Capitol Officer died of strokes after the insurrection, D.C. medical examiner rules
US Capitol Police Officer Brian Sicknick suffered strokes and died of natural causes one day after responding to the January 6 insurrection at the US Capitol, Washington DC's chief medical examiner has determined. The medical examiner, Francisco Diaz, didn't note any evidence that Sicknick had an allergic reaction to chemical spray or list any internal or external injuries, according to The Washington Post, which first reported the ruling. Still, Diaz told the newspaper that "all that transpired" on January 6 "played a role in his condition."
The ruling all but ensures that the Justice Department won't be able to pursue homicide charges in Sicknick's death. In March, two men - Julian Elie Khater, 32, of Pennsylvania, and George Pierre Tanios, 39, of West Virginia - were arrested and charged with assaulting Sicknick.
Attorneys for Khater and Tanios declined to comment to CNN in response to the Post report.
The pair traveled together to DC for the pro-Trump rally and have been charged with 10 criminal counts including conspiring to injure police and assaulting officers using a dangerous weapon. The charges have never connected the assault to Sicknick's death, and prosecutors have not sought to hold any rioters accountable for murder.
Prosecutors say Khater and Tanios brought bear spray that wasn't intended for use toward humans to Washington, DC, then Khater grabbed it during the siege in retaliation toward police protecting the Capitol building.
He allegedly sprayed three officers in the face including Sicknick, causing them all to have to take time out from manning the police barrier outside the Capitol building. Tanios is alleged to have brought the bear spray in a backpack.
Both defendants have pleaded not guilty.
Capitol Police said in a statement Monday that the department "accepts the findings from the Office of the Medical Examiner, but this does not change the fact Officer Brian Sicknick died in the Line of Duty, courageously defending Congress and the Capitol."
"The Department continues to mourn the loss of our beloved colleague. The attack on our officers, including Brian, was an attack on our democracy," the statement said.
The Justice Department has charged more than 100 defendants for assaulting officers during the riot - and in many cases have used police body camera and surveillance video to show the gruesome attacks to judges. More than 80 US Capitol Police, who work for the federal government, and more than 60 Metropolitan Police, who work for the city, were assaulted, the DOJ said last week.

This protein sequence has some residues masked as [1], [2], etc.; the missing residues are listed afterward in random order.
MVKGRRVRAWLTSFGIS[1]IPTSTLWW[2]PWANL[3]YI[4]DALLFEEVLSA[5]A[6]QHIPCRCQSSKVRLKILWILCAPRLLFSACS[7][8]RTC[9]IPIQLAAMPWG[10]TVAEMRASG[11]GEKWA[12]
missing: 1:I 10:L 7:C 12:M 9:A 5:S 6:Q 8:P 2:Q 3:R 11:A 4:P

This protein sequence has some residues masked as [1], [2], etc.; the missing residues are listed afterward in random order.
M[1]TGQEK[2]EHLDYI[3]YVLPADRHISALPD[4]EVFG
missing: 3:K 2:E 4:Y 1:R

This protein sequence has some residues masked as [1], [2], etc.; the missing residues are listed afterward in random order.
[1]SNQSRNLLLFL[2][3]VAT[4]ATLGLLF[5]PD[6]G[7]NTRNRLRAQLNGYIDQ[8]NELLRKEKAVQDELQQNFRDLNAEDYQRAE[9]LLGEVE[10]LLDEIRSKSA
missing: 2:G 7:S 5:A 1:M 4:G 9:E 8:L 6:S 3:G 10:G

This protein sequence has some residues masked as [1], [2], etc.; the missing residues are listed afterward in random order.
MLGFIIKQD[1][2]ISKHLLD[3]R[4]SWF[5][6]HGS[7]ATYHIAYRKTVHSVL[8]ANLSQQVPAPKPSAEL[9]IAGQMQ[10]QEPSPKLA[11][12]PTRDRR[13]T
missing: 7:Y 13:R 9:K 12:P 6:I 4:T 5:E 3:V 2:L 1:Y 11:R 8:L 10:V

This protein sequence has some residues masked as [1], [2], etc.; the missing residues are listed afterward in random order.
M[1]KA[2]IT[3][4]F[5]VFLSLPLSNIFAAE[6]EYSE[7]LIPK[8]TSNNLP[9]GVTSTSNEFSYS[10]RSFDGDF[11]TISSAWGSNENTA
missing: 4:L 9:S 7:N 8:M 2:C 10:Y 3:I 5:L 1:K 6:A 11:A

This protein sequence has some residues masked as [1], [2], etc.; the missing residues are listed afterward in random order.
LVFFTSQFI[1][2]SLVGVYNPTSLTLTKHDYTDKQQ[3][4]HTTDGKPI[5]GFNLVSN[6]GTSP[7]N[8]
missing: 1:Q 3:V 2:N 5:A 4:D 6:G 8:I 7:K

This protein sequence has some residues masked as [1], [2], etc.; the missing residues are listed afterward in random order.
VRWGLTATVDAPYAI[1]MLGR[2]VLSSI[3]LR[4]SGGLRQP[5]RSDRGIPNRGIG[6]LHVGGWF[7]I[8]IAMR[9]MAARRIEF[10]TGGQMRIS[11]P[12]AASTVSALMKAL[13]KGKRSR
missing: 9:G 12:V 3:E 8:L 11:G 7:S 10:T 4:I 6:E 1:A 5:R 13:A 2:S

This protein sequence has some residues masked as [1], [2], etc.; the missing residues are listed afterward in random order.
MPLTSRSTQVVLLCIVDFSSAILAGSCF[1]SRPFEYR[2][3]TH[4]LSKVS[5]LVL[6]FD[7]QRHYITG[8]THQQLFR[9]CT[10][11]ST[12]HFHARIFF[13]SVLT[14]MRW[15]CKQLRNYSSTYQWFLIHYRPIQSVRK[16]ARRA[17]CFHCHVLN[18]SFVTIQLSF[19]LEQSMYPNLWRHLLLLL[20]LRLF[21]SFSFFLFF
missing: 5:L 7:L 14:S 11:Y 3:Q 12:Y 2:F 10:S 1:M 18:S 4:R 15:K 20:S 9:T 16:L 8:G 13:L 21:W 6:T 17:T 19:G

In videos shown in court previously, Sicknick and other officers whom Khater sprayed can be seen lurching away as they are hit in the face. Sicknick can be seen walking by himself, stopping to put his hands on his knees on the steps of the Capitol. The clip has not been released publicly aside from being played in court once in March.
In court, lawyers involved have made clear that Khater spoke extensively to investigators already. Khater and Tanios have been in jail since their arrests more than a month ago.
Determining what happened to Sicknick on January 6 has been a focus of the Capitol riot investigation for months.
Initially, the Capitol Police said in a statement he died "due to injuries sustained while on-duty," and prosecutors were pursuing a murder investigation.
Government leaders, including from the White House and the acting House Sergeant at Arms, acknowledged he died in the line of duty, and then-acting Attorney General Jeffrey Rosen said Sicknick "succumbed" to injuries "he suffered defending the U.S. Capitol."
"The FBI and Metropolitan Police Department will jointly investigate the case and the Department of Justice will spare no resources in investigating and holding accountable those responsible," Rosen said in the days after the attack.
But by February, the investigation had stalled because of lack of evidence of any fatal injury, CNN previously reported.
By that time, medical examiners had not found signs of blunt force trauma - dispelling reports that Sicknick had been struck by a fire extinguisher - and were still looking at the possibility of a preexisting medical condition or whether he became ill after being hit with the bear spray.
In February, President Joe Biden paid his respects to Sicknick as his remains were lying in honor in the US Capitol Rotunda.
Sicknick's family released a statement at the time thanking "congressional leadership for bestowing this historic honor on our fallen American hero."
"We also wish to express our appreciation to the millions of people who have offered their support and sympathies during this difficult time. Knowing our personal tragedy and loss is shared by our nation brings hope for healing," the statement said.
The FBI says that Brian Mock went to the U.S. Capitol on Jan. 6 unsure of what he would face, but as he shared on social media just days later, he was prepared to fully commit to whatever came his way — even death. “I went to the Capitol not knowing what to expect but said goodbye to my 4 children, not sure if I was going to come home,” Mock wrote on Facebook on Jan. 8, according to federal documents charging Mock with multiple crimes. “I was at peace with that knowledge.” Mock, 43, is one of the latest people to be arrested for crimes related to the siege on the U.S. Capitol, according to a statement from the Justice Department.
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